The workplace chat app Slack is making a move to leave a mark on enterprise apps of all kinds. Today, the company announced that it’s rolling out a new feature called Sign in with Slack.
The feature lets Slack users sign into and use other apps with the same identities they use with Slack. Sign in with Slack is a way to keep teams connected across the many apps they use for work, the company said.
The advantages of the new feature in Slack are that it lets administrators log team members in without a lot of repeated steps; it’s quickly implemented and easy to understand; and its capacity for two-factor authentication confirms e-mail addresses and eases security concerns, according to the company.
Partnered With Quip
According to a post on Slack’s Web site, people can now use Sign in with Slack to log into Quip, a document creation application. Users can then give their existing Slack team members access to Quip documents and lists, as well as converting Slack chats into Quip documents. Figma, Kifi, OfficeVibe, Slackline and Smooz have also integrated their apps with Slack, the company said.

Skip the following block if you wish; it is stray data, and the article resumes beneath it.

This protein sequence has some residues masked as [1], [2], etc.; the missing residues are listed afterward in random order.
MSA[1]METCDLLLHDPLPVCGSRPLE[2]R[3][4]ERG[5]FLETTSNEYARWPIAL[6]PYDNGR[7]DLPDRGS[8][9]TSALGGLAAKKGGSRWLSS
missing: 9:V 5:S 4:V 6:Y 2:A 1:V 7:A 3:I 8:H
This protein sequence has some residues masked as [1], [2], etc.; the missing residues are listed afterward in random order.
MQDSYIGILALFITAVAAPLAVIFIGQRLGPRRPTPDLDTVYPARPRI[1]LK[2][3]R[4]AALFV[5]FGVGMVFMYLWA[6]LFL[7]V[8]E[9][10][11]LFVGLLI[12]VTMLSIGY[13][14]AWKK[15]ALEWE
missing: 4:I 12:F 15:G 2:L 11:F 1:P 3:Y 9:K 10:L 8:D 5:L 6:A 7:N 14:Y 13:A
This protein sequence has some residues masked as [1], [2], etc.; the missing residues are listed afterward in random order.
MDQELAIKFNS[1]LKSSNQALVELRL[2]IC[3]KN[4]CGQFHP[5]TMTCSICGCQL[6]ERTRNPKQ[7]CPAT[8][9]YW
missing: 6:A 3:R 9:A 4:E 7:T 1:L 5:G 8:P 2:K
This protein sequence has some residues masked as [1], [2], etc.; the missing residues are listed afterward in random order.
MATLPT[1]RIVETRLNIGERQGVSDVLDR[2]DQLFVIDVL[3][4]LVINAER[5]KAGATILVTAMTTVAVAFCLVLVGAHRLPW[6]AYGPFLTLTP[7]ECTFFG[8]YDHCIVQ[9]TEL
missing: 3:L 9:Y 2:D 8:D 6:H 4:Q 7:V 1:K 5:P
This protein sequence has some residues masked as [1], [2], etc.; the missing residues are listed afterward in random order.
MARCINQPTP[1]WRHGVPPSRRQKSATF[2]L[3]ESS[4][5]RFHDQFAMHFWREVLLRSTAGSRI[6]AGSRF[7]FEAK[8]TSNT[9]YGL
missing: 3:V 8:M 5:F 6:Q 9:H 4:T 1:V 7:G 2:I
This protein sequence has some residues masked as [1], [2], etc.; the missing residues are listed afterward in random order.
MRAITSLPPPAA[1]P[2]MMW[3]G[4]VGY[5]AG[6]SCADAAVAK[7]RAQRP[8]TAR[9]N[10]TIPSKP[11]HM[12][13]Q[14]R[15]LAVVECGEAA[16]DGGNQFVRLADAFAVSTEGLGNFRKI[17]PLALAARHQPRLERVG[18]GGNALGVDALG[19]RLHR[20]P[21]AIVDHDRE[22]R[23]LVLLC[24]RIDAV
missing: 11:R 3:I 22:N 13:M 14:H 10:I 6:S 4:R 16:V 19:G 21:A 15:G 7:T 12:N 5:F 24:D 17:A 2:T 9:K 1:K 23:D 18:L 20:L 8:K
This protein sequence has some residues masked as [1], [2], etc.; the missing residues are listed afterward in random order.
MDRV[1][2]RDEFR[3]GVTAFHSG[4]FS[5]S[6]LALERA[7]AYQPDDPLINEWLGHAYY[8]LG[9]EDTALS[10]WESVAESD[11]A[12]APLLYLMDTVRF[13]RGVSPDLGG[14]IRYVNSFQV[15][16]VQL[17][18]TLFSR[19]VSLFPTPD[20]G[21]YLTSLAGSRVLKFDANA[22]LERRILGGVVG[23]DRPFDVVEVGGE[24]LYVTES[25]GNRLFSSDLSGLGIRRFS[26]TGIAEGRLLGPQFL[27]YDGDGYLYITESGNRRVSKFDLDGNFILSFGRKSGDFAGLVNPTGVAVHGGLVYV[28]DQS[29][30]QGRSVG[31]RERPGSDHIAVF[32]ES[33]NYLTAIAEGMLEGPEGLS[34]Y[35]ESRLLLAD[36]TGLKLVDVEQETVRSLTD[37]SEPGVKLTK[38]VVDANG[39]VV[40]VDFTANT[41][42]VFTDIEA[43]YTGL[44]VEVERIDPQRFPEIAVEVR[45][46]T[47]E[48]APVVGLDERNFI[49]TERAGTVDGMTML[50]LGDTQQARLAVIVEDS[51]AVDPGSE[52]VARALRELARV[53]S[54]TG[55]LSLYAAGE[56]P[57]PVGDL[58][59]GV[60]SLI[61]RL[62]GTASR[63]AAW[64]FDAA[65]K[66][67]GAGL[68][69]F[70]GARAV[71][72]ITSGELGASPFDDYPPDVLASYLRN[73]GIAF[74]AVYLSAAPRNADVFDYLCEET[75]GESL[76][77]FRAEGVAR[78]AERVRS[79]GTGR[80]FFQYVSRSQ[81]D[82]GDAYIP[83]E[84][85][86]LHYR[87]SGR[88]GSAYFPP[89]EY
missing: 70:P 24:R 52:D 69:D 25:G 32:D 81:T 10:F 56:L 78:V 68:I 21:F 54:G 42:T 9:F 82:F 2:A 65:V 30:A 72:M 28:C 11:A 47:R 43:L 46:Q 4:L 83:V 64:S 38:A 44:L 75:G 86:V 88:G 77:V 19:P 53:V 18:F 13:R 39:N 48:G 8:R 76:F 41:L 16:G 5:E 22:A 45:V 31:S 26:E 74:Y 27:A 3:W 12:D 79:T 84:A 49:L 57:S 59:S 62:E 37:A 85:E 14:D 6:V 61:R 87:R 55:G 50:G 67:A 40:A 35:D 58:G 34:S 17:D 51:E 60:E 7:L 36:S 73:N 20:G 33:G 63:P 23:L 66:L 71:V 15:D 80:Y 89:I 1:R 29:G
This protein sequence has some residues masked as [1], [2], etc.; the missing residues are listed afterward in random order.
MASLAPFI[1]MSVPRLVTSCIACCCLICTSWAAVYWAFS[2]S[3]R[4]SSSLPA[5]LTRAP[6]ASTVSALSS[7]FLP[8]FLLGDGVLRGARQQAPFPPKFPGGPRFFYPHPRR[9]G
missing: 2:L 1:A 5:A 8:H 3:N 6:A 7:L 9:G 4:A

The sign-on features are built on the OAuth authentication standard — which is used across the entire Slack platform. OAuth assures that users are who they say they are, and lets them preserve their online identities across multiple apps and Web sites.
The idea is similar to how Facebook, Google, and Twitter let users sign in with their login information from those platforms. However, the difference is that Sign in with Slack is intended for work and school applications more so than social applications.
Forrester Inc. analyst Craig Le Clair told us Sign in with Slack is a positive development for Slack and its users. “The more a collaboration app can help get real work done, the more valuable [it is],” Le Clair said. “For Slack, this allows them to push outside of the developer and tech management community to the broader workplace.”
Le Clair noted that over time the new feature might collide with enterprise-ready functions, such as Citrix and Okta, that unlock the core systems that drive enterprise productivity. However, Sign in with Slack has potential, he said.
Slack is small but growing rapidly, now boasting 2.7 million daily active users and 800,000 paid seats. These figures represent more than a threefold growth from a year ago. The company appears to be counting on the continuation of the trend of corporations moving away from e-mail in favor of instant communications.
The ability of Sign in with Slack to work with numerous productivity apps might give it a leg up as it tries to pass Facebook and Google as the sign-in service of choice for enterprises, schools and other settings.
Image Credit: Screenshot of Slack Debuts Cross-App Sign-in Feature via Quip/Slack.